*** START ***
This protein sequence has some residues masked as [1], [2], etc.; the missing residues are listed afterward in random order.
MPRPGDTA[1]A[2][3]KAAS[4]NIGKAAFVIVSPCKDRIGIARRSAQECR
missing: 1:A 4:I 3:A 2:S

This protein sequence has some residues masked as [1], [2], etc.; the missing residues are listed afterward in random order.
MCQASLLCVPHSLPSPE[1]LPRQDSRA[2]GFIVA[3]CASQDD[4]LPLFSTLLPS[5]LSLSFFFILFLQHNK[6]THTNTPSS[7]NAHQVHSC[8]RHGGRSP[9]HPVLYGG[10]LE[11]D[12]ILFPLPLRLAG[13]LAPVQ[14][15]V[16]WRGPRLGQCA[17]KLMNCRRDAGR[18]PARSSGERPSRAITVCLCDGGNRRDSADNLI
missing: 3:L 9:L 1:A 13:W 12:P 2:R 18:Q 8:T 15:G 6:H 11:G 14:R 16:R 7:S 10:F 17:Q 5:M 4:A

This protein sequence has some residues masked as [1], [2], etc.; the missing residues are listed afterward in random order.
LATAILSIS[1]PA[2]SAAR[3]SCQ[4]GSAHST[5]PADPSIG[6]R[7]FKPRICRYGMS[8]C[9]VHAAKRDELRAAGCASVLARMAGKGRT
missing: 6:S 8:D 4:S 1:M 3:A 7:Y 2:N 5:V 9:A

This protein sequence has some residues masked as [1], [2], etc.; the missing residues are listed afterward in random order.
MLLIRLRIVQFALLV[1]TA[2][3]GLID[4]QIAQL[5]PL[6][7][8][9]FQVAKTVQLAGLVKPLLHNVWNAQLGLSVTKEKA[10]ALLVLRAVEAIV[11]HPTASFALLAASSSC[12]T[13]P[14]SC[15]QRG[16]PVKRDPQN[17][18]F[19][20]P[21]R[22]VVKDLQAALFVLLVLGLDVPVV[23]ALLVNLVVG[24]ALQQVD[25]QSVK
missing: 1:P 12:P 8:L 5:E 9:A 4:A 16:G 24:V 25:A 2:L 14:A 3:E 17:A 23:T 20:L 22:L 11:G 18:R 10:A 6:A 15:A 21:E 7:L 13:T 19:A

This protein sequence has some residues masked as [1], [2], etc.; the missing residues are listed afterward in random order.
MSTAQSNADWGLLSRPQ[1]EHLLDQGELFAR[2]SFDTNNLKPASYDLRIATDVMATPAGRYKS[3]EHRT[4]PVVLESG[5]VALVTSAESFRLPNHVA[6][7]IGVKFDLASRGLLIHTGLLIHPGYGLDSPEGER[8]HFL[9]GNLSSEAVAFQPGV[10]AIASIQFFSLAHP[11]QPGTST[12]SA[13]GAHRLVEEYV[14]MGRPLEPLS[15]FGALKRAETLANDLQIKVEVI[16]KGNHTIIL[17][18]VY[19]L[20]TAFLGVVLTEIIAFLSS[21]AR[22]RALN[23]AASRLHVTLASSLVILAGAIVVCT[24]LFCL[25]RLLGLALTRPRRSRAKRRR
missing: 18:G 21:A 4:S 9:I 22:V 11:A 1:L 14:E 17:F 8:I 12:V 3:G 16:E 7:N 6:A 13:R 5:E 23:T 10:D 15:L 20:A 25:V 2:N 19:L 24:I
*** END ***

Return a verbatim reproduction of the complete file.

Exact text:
This protein sequence has some residues masked as [1], [2], etc.; the missing residues are listed afterward in random order.
MPRPGDTA[1]A[2][3]KAAS[4]NIGKAAFVIVSPCKDRIGIARRSAQECR
missing: 1:A 4:I 3:A 2:S

This protein sequence has some residues masked as [1], [2], etc.; the missing residues are listed afterward in random order.
MCQASLLCVPHSLPSPE[1]LPRQDSRA[2]GFIVA[3]CASQDD[4]LPLFSTLLPS[5]LSLSFFFILFLQHNK[6]THTNTPSS[7]NAHQVHSC[8]RHGGRSP[9]HPVLYGG[10]LE[11]D[12]ILFPLPLRLAG[13]LAPVQ[14][15]V[16]WRGPRLGQCA[17]KLMNCRRDAGR[18]PARSSGERPSRAITVCLCDGGNRRDSADNLI
missing: 3:L 9:L 1:A 13:W 12:P 2:R 18:Q 8:T 15:G 6:H 11:G 14:R 16:R 7:S 10:F 17:Q 5:M 4:A

This protein sequence has some residues masked as [1], [2], etc.; the missing residues are listed afterward in random order.
LATAILSIS[1]PA[2]SAAR[3]SCQ[4]GSAHST[5]PADPSIG[6]R[7]FKPRICRYGMS[8]C[9]VHAAKRDELRAAGCASVLARMAGKGRT
missing: 6:S 8:D 4:S 1:M 3:A 7:Y 2:N 5:V 9:A

This protein sequence has some residues masked as [1], [2], etc.; the missing residues are listed afterward in random order.
MLLIRLRIVQFALLV[1]TA[2][3]GLID[4]QIAQL[5]PL[6][7][8][9]FQVAKTVQLAGLVKPLLHNVWNAQLGLSVTKEKA[10]ALLVLRAVEAIV[11]HPTASFALLAASSSC[12]T[13]P[14]SC[15]QRG[16]PVKRDPQN[17][18]F[19][20]P[21]R[22]VVKDLQAALFVLLVLGLDVPVV[23]ALLVNLVVG[24]ALQQVD[25]QSVK
missing: 1:P 12:P 8:L 5:E 9:A 4:A 16:G 24:V 25:A 2:L 14:A 3:E 17:A 23:T 20:L 22:L 11:G 18:R 10:A 6:A 15:A 21:E 7:L 13:T 19:A

This protein sequence has some residues masked as [1], [2], etc.; the missing residues are listed afterward in random order.
MSTAQSNADWGLLSRPQ[1]EHLLDQGELFAR[2]SFDTNNLKPASYDLRIATDVMATPAGRYKS[3]EHRT[4]PVVLESG[5]VALVTSAESFRLPNHVA[6][7]IGVKFDLASRGLLIHTGLLIHPGYGLDSPEGER[8]HFL[9]GNLSSEAVAFQPGV[10]AIASIQFFSLAHP[11]QPGTST[12]SA[13]GAHRLVEEYV[14]MGRPLEPLS[15]FGALKRAETLANDLQIKVEVI[16]KGNHTIIL[17][18]VY[19]L[20]TAFLGVVLTEIIAFLSS[21]AR[22]RALN[23]AASRLHVTLASSLVILAGAIVVCT[24]LFCL[25]RLLGLALTRPRRSRAKRRR
missing: 18:G 21:A 4:S 9:I 22:V 11:A 1:L 14:E 17:F 8:I 12:V 3:G 16:E 7:N 6:A 13:R 5:E 23:T 10:D 15:L 20:A 25:V 2:N 19:L 24:I